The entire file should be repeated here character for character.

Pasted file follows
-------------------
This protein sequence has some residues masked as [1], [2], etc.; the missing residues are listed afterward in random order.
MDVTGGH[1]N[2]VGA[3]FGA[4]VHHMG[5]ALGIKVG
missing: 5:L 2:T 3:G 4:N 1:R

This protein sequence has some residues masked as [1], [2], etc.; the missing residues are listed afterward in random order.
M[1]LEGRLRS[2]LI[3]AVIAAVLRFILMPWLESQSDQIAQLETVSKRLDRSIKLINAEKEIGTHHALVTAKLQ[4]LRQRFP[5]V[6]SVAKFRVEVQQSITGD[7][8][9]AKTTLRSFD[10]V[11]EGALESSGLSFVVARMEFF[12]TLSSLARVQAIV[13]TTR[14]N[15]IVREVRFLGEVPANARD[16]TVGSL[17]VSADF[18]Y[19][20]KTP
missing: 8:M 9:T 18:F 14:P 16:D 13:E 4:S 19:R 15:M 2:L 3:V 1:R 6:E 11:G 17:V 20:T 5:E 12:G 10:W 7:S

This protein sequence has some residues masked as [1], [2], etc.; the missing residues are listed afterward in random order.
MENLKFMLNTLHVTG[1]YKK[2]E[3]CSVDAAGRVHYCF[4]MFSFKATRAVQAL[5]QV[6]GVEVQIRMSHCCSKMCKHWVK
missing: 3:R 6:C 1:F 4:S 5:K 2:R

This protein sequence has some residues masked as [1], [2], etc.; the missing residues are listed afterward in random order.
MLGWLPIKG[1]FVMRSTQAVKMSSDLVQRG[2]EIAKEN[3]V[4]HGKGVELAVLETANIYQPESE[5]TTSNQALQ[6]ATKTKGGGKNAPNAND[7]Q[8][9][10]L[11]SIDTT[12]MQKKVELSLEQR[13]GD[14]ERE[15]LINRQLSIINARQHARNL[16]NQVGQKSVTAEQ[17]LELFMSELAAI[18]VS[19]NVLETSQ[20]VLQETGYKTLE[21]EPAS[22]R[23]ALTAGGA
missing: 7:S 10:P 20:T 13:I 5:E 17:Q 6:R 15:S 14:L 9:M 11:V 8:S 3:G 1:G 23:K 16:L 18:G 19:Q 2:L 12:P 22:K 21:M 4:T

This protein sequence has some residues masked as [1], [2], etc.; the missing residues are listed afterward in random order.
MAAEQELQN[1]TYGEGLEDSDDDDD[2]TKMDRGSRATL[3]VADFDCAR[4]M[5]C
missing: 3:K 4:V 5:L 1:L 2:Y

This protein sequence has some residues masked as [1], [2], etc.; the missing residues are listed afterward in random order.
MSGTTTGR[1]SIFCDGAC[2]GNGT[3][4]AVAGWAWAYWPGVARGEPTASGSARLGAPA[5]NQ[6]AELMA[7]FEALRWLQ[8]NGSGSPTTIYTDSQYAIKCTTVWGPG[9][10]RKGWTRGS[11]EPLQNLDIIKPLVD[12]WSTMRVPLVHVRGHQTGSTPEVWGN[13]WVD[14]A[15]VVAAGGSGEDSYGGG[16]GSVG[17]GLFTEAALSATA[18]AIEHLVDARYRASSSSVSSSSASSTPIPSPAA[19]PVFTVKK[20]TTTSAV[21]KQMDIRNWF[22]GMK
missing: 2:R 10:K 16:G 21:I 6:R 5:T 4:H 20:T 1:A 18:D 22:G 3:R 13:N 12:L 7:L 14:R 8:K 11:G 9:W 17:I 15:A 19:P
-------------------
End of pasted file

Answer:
This protein sequence has some residues masked as [1], [2], etc.; the missing residues are listed afterward in random order.
MDVTGGH[1]N[2]VGA[3]FGA[4]VHHMG[5]ALGIKVG
missing: 5:L 2:T 3:G 4:N 1:R

This protein sequence has some residues masked as [1], [2], etc.; the missing residues are listed afterward in random order.
M[1]LEGRLRS[2]LI[3]AVIAAVLRFILMPWLESQSDQIAQLETVSKRLDRSIKLINAEKEIGTHHALVTAKLQ[4]LRQRFP[5]V[6]SVAKFRVEVQQSITGD[7][8][9]AKTTLRSFD[10]V[11]EGALESSGLSFVVARMEFF[12]TLSSLARVQAIV[13]TTR[14]N[15]IVREVRFLGEVPANARD[16]TVGSL[17]VSADF[18]Y[19][20]KTP
missing: 8:M 9:T 18:F 14:P 16:D 13:E 4:S 19:R 15:M 2:L 3:V 1:R 6:E 11:G 17:V 20:T 5:E 12:G 10:W 7:S

This protein sequence has some residues masked as [1], [2], etc.; the missing residues are listed afterward in random order.
MENLKFMLNTLHVTG[1]YKK[2]E[3]CSVDAAGRVHYCF[4]MFSFKATRAVQAL[5]QV[6]GVEVQIRMSHCCSKMCKHWVK
missing: 3:R 6:C 1:F 4:S 5:K 2:R

This protein sequence has some residues masked as [1], [2], etc.; the missing residues are listed afterward in random order.
MLGWLPIKG[1]FVMRSTQAVKMSSDLVQRG[2]EIAKEN[3]V[4]HGKGVELAVLETANIYQPESE[5]TTSNQALQ[6]ATKTKGGGKNAPNAND[7]Q[8][9][10]L[11]SIDTT[12]MQKKVELSLEQR[13]GD[14]ERE[15]LINRQLSIINARQHARNL[16]NQVGQKSVTAEQ[17]LELFMSELAAI[18]VS[19]NVLETSQ[20]VLQETGYKTLE[21]EPAS[22]R[23]ALTAGGA
missing: 7:S 10:P 20:T 13:I 5:E 17:Q 6:R 15:S 14:L 9:M 11:V 8:S 3:G 1:G 23:K 16:L 18:G 19:Q 2:L 12:P 22:K 21:M 4:T

This protein sequence has some residues masked as [1], [2], etc.; the missing residues are listed afterward in random order.
MAAEQELQN[1]TYGEGLEDSDDDDD[2]TKMDRGSRATL[3]VADFDCAR[4]M[5]C
missing: 3:K 4:V 5:L 1:L 2:Y

This protein sequence has some residues masked as [1], [2], etc.; the missing residues are listed afterward in random order.
MSGTTTGR[1]SIFCDGAC[2]GNGT[3][4]AVAGWAWAYWPGVARGEPTASGSARLGAPA[5]NQ[6]AELMA[7]FEALRWLQ[8]NGSGSPTTIYTDSQYAIKCTTVWGPG[9][10]RKGWTRGS[11]EPLQNLDIIKPLVD[12]WSTMRVPLVHVRGHQTGSTPEVWGN[13]WVD[14]A[15]VVAAGGSGEDSYGGG[16]GSVG[17]GLFTEAALSATA[18]AIEHLVDARYRASSSSVSSSSASSTPIPSPAA[19]PVFTVKK[20]TTTSAV[21]KQMDIRNWF[22]GMK
missing: 2:R 10:K 16:G 21:I 6:R 5:T 4:H 20:T 1:A 18:D 22:G 3:R 13:N 12:L 7:L 14:R 8:K 11:G 9:W 17:I 15:A 19:P